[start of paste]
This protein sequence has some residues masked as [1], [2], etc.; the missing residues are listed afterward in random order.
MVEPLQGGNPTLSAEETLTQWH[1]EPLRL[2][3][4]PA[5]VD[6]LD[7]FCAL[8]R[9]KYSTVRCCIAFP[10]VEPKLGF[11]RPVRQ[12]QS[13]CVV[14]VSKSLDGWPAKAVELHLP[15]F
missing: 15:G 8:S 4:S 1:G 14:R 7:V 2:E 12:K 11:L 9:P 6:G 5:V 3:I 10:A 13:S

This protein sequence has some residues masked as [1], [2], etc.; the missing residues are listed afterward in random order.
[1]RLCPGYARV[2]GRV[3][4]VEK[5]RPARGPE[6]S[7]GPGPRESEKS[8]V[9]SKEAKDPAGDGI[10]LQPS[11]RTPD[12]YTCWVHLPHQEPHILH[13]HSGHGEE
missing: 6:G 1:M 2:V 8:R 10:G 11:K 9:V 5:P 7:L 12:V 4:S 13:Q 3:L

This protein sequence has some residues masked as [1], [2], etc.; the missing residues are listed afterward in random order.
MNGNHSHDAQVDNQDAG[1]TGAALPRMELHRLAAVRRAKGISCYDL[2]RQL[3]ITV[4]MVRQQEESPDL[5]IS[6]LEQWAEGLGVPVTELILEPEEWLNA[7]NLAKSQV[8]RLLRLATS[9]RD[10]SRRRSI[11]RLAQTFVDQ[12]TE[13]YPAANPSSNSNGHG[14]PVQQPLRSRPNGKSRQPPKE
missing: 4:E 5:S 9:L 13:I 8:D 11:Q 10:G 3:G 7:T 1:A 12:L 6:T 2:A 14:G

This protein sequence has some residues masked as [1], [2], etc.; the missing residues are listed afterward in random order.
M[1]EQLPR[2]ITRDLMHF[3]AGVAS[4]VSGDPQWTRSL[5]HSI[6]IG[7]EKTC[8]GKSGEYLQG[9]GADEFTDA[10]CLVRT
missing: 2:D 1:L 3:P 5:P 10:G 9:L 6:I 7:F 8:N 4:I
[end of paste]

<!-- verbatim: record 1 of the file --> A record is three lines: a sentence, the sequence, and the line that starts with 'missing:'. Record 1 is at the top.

This protein sequence has some residues masked as [1], [2], etc.; the missing residues are listed afterward in random order.
MVEPLQGGNPTLSAEETLTQWH[1]EPLRL[2][3][4]PA[5]VD[6]LD[7]FCAL[8]R[9]KYSTVRCCIAFP[10]VEPKLGF[11]RPVRQ[12]QS[13]CVV[14]VSKSLDGWPAKAVELHLP[15]F
missing: 15:G 8:S 4:S 1:G 14:R 7:V 2:E 12:K 11:L 9:P 6:G 5:V 3:I 10:A 13:S